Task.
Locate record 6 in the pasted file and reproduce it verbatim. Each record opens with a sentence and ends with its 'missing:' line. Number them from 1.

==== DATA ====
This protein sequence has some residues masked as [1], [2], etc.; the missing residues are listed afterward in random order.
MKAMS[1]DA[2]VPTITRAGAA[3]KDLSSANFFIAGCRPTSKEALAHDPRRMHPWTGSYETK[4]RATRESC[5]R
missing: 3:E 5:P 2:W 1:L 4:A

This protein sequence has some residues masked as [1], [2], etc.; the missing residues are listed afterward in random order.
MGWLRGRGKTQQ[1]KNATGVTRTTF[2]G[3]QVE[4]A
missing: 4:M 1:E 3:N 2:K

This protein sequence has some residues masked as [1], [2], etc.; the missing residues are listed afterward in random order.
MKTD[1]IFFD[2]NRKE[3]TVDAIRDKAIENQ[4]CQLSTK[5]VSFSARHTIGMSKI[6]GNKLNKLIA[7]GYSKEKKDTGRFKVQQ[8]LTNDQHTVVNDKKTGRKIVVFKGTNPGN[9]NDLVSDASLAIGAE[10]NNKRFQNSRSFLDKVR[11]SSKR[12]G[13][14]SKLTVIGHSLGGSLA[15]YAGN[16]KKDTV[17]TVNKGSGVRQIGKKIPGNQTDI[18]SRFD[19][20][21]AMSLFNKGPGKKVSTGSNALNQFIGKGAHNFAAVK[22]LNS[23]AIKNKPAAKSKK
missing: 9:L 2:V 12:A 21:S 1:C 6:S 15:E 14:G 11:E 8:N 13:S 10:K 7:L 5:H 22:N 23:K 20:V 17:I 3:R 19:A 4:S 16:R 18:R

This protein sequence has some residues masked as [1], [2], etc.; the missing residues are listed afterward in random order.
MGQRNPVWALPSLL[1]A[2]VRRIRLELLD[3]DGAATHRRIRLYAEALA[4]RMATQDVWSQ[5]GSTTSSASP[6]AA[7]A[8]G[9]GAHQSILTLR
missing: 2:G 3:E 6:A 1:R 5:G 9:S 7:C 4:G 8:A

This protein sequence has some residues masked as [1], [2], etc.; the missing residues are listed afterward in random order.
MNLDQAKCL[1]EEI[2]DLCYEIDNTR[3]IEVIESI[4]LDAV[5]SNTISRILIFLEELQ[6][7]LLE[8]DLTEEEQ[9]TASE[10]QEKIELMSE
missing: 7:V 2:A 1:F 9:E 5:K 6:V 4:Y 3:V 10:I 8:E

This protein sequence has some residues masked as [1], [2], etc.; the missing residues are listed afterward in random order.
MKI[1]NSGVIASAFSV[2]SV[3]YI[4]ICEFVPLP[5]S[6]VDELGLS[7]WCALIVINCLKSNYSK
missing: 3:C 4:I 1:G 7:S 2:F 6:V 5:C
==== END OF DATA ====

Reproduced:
This protein sequence has some residues masked as [1], [2], etc.; the missing residues are listed afterward in random order.
MKI[1]NSGVIASAFSV[2]SV[3]YI[4]ICEFVPLP[5]S[6]VDELGLS[7]WCALIVINCLKSNYSK
missing: 3:C 4:I 1:G 7:S 2:F 6:V 5:C